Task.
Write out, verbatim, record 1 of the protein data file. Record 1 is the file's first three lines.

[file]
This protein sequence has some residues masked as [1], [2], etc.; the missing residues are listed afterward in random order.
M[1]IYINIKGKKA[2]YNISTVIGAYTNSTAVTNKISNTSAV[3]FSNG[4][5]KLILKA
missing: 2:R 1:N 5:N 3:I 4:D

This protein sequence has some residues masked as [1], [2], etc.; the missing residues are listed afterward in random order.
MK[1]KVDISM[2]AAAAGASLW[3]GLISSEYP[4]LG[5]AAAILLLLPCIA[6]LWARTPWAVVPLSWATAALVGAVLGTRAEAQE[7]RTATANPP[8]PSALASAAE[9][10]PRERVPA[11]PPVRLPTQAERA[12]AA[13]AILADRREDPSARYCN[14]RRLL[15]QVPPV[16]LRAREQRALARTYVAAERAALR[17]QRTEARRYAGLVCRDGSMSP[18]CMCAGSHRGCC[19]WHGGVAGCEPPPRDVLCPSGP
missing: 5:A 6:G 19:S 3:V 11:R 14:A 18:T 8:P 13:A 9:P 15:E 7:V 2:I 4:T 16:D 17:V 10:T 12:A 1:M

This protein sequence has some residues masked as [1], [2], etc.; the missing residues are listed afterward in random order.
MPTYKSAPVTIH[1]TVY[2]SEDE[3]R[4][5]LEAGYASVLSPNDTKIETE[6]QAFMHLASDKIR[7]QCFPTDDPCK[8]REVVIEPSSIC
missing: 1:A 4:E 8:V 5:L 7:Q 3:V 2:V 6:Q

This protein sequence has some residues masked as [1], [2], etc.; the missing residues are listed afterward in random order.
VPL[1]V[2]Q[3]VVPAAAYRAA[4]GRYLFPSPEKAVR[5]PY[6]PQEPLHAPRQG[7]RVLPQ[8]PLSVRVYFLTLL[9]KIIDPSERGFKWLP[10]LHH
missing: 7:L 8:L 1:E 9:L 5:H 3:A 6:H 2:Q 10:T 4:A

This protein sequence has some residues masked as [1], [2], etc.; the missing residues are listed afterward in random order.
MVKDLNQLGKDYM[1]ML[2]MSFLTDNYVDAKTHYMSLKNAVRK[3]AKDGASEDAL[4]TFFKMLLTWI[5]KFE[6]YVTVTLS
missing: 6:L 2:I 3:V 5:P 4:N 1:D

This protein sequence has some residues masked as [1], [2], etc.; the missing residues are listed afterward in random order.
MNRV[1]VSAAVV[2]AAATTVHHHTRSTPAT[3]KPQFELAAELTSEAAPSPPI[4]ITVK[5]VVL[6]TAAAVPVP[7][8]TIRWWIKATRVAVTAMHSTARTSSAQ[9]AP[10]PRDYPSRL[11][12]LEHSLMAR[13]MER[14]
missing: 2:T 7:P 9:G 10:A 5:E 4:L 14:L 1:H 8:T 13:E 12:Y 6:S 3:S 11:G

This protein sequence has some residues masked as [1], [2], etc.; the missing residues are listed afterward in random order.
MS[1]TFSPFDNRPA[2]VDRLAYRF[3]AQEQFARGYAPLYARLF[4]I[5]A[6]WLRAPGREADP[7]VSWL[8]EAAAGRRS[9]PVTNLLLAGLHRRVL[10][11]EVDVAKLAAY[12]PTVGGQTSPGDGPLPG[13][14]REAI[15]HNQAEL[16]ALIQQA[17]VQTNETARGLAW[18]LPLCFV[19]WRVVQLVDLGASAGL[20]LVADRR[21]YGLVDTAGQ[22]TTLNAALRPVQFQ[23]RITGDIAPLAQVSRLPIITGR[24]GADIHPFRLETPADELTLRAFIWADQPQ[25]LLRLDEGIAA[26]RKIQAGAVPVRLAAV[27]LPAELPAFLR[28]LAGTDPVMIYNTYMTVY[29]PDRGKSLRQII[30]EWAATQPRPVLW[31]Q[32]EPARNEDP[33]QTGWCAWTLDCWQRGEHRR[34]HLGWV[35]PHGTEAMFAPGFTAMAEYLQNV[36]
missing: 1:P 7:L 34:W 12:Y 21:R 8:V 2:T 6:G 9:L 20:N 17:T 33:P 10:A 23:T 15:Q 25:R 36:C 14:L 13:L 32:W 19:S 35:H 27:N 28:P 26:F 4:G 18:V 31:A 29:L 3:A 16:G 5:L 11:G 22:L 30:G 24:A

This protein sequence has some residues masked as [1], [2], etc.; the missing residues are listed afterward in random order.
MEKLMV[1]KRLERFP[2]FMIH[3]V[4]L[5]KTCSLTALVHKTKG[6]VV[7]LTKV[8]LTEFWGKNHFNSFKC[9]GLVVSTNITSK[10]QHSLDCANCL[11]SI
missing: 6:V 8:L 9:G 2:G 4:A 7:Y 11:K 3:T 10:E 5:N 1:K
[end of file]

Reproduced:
This protein sequence has some residues masked as [1], [2], etc.; the missing residues are listed afterward in random order.
M[1]IYINIKGKKA[2]YNISTVIGAYTNSTAVTNKISNTSAV[3]FSNG[4][5]KLILKA
missing: 2:R 1:N 5:N 3:I 4:D